• multilevel-user password protection;
  • custom-analyzer interfacing;
  • custom-reporting capabilities;
  • quality assurance management and documentation capabilities; and
  • audit and statistic programs.

    Several vendors could meet most of these requirements. To meet all of our needs, however, a vendor would have to be able to interface to an HIS or LIS; provide bidirectional interfacing; collect data from multiple blood gas analyzers and consolidate the information on one system; link blood gas analyzers into a single network; and monitor activity in all locations from one centrally controlled area.

    Finding A Vendor

    The laboratory supervisors contacted several vendors of blood gas equipment and conducted surveys to see what was working for their peers. Twelve hospitals were surveyed on the basis of their size or the fact that their respiratory care department offered services similar to those at Mission St Joseph’s. Some of the questions included:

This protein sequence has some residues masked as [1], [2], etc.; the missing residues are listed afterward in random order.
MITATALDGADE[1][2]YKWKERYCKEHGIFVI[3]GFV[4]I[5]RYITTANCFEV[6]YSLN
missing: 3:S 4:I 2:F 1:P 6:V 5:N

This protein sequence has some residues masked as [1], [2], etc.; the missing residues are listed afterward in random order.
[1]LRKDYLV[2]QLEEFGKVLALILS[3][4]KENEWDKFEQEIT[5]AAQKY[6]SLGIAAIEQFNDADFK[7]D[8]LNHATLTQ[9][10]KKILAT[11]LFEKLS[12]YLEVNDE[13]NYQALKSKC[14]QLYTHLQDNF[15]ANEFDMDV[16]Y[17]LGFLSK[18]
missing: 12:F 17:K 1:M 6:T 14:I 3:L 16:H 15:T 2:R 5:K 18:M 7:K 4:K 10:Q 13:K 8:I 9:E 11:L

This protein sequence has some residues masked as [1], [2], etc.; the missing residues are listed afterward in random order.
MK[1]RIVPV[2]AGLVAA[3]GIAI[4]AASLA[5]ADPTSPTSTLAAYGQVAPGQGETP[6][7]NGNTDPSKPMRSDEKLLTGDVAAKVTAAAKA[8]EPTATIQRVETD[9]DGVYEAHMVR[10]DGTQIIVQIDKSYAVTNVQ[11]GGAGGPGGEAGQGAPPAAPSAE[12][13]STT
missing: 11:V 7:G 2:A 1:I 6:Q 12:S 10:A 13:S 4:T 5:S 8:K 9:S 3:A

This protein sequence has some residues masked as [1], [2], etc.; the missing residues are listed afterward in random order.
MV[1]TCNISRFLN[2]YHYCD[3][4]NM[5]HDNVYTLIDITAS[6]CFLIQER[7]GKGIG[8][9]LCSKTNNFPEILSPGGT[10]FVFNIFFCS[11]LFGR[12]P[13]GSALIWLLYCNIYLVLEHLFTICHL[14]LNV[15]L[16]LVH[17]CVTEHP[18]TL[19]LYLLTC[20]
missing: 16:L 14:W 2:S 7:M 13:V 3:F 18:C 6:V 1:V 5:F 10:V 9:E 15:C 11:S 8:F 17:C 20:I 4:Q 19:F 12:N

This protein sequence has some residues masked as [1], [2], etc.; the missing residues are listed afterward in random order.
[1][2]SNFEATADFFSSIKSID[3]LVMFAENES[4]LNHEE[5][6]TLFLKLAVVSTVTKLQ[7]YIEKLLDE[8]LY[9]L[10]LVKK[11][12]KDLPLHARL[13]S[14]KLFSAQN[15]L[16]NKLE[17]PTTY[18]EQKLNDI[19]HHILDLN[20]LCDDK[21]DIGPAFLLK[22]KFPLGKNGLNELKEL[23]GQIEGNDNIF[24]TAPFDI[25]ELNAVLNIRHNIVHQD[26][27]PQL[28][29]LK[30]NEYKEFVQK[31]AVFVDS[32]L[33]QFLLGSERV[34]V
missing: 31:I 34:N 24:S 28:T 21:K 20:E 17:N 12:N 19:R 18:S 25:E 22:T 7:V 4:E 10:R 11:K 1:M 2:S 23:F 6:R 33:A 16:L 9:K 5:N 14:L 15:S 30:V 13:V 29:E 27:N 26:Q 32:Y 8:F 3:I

• what equipment do you use in the laboratory?
  • what is your opinion of the quality and operation of the equipment?
  • what do you see as the advantages and disadvantages of the equipment?
  • how does the equipment perform in a neonatal setting?
  • Is The Equipment User-Friendly?

    Upon compiling the survey answers, the possible vendors were immediately narrowed to three. To the team’s disappointment, however, none of the three vendors offered anything close to the hospitals’ needs. The vendors only offered systems that communicated within the walls of one facility, and they offered only American Society for Testing Materials (ASTM) interfacing. Information services preferred HL-7 interfacing because it was specifically designed for health care and is easy to program, whereas ASTM is primarily used in industry. The networked system we required appeared to be “vaporware”–that is, software that had not yet been developed.